By Noelle Khan

Health Hack: Top Tips for Reading Food Labels for Gut Health

Scanning the aisle of your grocery store for a healthy sweet treat that tastes (and feels) good can be tricky. Often, highly processed so-called “healthy” desserts are made with chemical alternatives, natural flavors, bad oils, and sugar alcohols. Yet, the packaging is misleading with brands throwing around health claims like IBS friendly, sugar-free, or gluten-free to convince consumers that their products are nutritious. Just because these labels sound healthy, it doesn’t mean these foods necessarily offer any real nutritional value. 

Don’t be fooled by bold, misleading health claims. Today, many pre-packaged snacks are inaccurately labeled. According to a 2013 report, the carbohydrate content of commonly eaten snacks in the U.S. were found to be measurably higher than indicated by the label. If you’re determined to become a more mindful eater, this post was made for you. 

Get ready to throw on your thinking hat and turn the label with dalci. In this post, we’ll be revealing our top label reading skills to help you add delicious pre-packaged snacks to your cart that are better for your gut, and made from real ingredients. 

Tip #1: Pay Attention to the Ingredients 

When reading the ingredients list, it’s important to be mindful of the order in which the ingredients are listed. The first few ingredients noted on the package tend to make up most of what you’re eating. The dalci team chooses to avoid snacking on foods where the first few ingredients listed are some type of sugar alcohol, hydrogenated oil, refined flour, or gum additive. 

What gut-friendly ingredients should you keep an eye out for? Opt for snacks that replace refined flours with gluten-free options like almond flour, teff flour, or millet flour. Almond flour is our favorite substitute for gluten-free baking because it’s packed with minerals like magnesium, iron, calcium, and potassium. As a low GI food, it’s slowly digested and absorbed, meaning it’s the perfect alternative flour for keeping your blood sugar in check. 

We also choose to snack on foods that steer clear of inflammatory hydrogenated oils like margarine or vegetable oils like canola oil. We love to store our kitchen cupboards with gut-friendly snacks that use avocado oil instead. A healthy source of fat, avocado oil is a nutritious addition to your diet that when paired with veggies may help your body absorb key nutrients like vitamin A (beta-carotene).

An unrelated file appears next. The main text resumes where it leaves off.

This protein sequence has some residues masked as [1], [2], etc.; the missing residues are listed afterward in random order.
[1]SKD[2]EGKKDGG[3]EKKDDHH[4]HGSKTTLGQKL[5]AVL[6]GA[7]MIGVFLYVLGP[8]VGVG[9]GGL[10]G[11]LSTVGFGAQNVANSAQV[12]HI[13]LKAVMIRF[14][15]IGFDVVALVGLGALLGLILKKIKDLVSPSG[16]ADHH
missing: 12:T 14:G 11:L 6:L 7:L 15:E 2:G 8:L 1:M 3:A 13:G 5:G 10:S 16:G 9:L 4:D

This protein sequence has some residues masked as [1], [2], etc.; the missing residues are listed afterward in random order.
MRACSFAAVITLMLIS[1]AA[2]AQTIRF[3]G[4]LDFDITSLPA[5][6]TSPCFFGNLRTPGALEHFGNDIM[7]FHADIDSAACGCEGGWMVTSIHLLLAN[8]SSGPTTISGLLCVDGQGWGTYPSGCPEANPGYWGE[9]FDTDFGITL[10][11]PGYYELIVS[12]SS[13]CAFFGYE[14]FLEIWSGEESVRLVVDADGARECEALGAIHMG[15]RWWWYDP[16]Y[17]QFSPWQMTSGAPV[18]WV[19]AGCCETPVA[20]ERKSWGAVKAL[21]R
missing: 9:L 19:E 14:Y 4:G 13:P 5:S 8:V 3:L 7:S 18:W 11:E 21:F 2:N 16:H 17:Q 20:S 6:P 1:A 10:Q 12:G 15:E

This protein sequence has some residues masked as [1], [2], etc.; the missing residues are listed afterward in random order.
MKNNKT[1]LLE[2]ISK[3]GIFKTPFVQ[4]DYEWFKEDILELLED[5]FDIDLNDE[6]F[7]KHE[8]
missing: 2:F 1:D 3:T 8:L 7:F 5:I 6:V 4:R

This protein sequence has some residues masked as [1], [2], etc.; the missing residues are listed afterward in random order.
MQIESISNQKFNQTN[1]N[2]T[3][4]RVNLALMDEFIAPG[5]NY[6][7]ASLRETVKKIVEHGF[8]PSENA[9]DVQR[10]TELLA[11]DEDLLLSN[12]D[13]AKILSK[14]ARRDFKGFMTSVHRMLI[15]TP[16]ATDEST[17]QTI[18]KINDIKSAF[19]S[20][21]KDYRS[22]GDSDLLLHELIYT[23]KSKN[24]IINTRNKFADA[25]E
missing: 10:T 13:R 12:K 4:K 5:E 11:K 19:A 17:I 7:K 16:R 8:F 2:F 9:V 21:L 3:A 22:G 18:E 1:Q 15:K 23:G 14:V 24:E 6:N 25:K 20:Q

Tip #2: Don't Be Fooled by the Serving Size

It’s easy to make the mistake of assuming that the number of calories and nutrients listed on a package refers to the amount in a single serving. Unfortunately, some brands often attempt to trick consumers into thinking the snacks they’re eating contain fewer calories and grams of fat, cholesterol, sugar, and carbs. 

In reality, one serving can look like half a cookie or one ounce of chips. If you’re like us, once you get your hands on an addictive salty or sweet snack, it’s easy to keep munching along. That’s why we recommend paying attention to the nutrition facts while keeping your portions in check by assessing the serving size before you start snacking. 

Serving Size

Tip #3: Avoid Misleading Health Claims 

When you come across a new packaged “healthy” snack that boasts about its endless nutritional benefits, it can be easy to overlook the label and fall for its misleading claims. Here is a list of a few of the most common food claims found on packaged snacks and what they mean: 

  • Low-carb: Carbs are not the enemy. Eating gut-irritating carbs in excess like packaged foods made from refined flour may not be the best option, but that doesn’t mean you should avoid healthy carbohydrate sources like sweet potatoes or whole fruits. Just because a processed snack like a protein bar contains fewer carbs than a banana, it does not mean it’s the healthier option.

  • Gluten-free: If you’re intolerant to or sensitive to gluten, it’s beneficial to reduce your consumption of pre-packaged snacks made from refined flours and grains. But, keep in mind that processed foods labeled “gluten-free” are often filled with other gut irritants like soy, dairy, or inflammatory oils.
  • Natural: According to the FDA, the label “natural” denotes “that nothing artificial or synthetic…has been included in [a food].” So what’s the issue with the label? Unfortunately, the FDA has not set any guidelines for how these “natural” foods should be processed, meaning you could be exposing yourself to unhealthy additives like pesticides, hormones, or antibiotics.
  • Sugar-Free: We can all agree that cutting back on refined sugars is important when it comes to supporting a healthy gut. But, just because a snack is free from refined sugars like cane sugar or high-fructose corn syrup does not mean it’s gut approved. Often, “sugar-free” snacks contain sugar alcohols like xylitol that may trigger uncomfortable symptoms like bloating and gas.

Conclusion to Reading Food Labels 

The next time you’re in the mood for something sweet, salty, and convenient, we recommend turning the label before you mindlessly snack. Packaging can be easily used to mislead consumers into thinking they’re opting for the healthiest option available. Next time you’re scanning the grocery aisle, we encourage you to turn the label of a new “healthy” snack that catches your eye. Check out our previous blog post for a list of our favorite nutrient-dense, convenient packaged food options that were made for healthy snacking and sippin.